That doesn’t sound likely
In my last surgery they put me out so I had no idea what they were doing and right before I went under I asked my nurse if they ever did stuff like draw male sex organs next to your mouth and then take a picture and she said of course not, but then admitted one of the surgeons operated on his best friend and they had an MU-KU rivalry going so while his buddy was out, the surgeon put a KU hat on him and took his picture.
So remember that when those embarrassing pictures of you dressed in a garter belt, stockings and a push-up bra get posted on social media; just claim you had surgery and your friend thought it was funny to dress you like a hooker.
(And women, you can do the same thing).
But for this surgery I was going to be awake while they cut the cataract out of my eye and replaced it with whatever Steve Austin had in The Six Million Dollar Man and my first reaction was:
“That doesn’t sound likely.”
I mean go ahead and touch your eye right now without blinking or jerking away and now imagine Dr. Frank N. Furter approaching your eye with an X-Acto knife and you not flinching.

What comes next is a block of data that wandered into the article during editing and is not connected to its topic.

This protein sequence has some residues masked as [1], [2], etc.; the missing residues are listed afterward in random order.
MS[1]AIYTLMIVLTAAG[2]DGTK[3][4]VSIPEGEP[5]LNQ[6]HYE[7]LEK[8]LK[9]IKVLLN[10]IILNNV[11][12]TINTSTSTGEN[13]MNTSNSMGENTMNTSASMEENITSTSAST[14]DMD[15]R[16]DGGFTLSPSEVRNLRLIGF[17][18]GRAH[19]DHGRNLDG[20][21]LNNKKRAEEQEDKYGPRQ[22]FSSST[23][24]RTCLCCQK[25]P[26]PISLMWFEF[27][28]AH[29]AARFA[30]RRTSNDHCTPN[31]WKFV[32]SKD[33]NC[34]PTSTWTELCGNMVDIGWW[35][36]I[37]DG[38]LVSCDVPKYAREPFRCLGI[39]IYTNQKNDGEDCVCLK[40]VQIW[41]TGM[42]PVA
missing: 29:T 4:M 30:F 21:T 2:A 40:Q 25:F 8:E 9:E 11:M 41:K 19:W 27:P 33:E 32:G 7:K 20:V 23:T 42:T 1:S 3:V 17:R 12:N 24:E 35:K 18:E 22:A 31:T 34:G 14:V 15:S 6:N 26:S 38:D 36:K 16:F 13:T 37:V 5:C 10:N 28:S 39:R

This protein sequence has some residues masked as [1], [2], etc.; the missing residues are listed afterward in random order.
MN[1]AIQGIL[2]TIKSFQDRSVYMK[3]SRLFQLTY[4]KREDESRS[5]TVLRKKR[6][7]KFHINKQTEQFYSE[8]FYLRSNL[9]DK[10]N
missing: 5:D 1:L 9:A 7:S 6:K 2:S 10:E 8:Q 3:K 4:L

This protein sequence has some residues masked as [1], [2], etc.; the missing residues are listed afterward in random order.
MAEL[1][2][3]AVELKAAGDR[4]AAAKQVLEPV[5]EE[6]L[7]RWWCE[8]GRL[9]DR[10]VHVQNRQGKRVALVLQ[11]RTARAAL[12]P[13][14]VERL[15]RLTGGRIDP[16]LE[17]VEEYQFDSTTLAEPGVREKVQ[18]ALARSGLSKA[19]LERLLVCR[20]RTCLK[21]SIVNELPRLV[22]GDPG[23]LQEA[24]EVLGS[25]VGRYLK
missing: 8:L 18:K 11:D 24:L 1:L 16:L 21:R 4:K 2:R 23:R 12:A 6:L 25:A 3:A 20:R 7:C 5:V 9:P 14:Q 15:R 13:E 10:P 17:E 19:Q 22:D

The Dangers of Presbyopia
The material they gave me about cataract surgery mentioned the dangers of Presbyopia which if I understood correctly is becoming a Presbyterian and then having a myopic world view about religion and after I got past this initial joke I decided to Google “what do Presbyterians believe” to see if any more easy jokes were available and one of the frequently asked questions was “Can Presbyterians dance?” and the answer was kind of vague so let’s stick to this joke about Baptists: